Proving he belongs at Juventus is just part of McKennie’s mission. His experience with racism has shaped who he is and what he wants to become.
It was another day among hundreds that Weston McKennie spent on a soccer field. This particular field was unlike the majority since it was in a foreign country and surrounded by fans, but it was still familiar turf. The habits, instincts and reflexes that had been forged over a lifetime in the game probably kicked in as soon as he smelled the grass. The pitch was a place of structure and comfort—a place where he could focus on what he loved to do.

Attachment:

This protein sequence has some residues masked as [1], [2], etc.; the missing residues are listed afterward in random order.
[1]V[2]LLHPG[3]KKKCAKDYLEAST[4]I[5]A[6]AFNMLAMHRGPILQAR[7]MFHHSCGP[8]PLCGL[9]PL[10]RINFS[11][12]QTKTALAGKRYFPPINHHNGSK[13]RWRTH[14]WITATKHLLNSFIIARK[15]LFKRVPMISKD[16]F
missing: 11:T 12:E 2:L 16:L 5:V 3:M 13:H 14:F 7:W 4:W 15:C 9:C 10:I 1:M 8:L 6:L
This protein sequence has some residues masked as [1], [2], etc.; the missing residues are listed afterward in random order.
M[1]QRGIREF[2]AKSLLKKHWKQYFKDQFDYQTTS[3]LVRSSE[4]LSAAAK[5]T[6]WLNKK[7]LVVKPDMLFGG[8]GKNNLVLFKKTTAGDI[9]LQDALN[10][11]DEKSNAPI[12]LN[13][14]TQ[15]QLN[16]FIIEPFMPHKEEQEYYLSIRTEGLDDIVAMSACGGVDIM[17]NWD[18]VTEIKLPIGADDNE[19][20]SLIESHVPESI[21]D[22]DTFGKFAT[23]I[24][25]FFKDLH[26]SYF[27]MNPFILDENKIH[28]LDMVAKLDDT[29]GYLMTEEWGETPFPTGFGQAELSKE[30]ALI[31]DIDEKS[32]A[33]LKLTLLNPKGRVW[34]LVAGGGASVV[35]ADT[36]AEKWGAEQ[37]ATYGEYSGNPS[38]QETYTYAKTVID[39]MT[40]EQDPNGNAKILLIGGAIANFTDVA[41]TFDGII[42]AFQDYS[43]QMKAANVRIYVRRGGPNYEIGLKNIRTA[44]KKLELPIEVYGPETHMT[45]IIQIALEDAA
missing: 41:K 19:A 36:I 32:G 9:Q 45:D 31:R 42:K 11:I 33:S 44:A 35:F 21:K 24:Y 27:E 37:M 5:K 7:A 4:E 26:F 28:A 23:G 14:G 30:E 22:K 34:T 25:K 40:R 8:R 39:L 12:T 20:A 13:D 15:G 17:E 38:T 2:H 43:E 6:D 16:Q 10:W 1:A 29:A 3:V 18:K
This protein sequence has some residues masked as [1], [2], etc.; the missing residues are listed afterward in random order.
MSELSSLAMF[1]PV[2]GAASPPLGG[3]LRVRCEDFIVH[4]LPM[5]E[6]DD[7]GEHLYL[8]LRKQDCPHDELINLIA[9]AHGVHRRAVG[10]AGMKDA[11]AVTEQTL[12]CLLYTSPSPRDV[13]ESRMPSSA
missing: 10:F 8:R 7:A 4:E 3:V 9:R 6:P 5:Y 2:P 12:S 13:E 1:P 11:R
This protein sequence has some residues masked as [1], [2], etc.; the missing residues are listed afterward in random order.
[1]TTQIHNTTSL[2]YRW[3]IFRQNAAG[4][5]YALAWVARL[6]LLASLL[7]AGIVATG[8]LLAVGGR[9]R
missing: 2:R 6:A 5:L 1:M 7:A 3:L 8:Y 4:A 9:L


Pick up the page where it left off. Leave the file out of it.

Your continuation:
McKennie had recently returned to active duty after his summer break and entered as a second-half substitute in Schalke 04’s five-goal, DFB-Pokal rout of host SV Drochtersen/Assel, a team from Germany’s fourth tier. It was an early-August waltz for the Bundesliga
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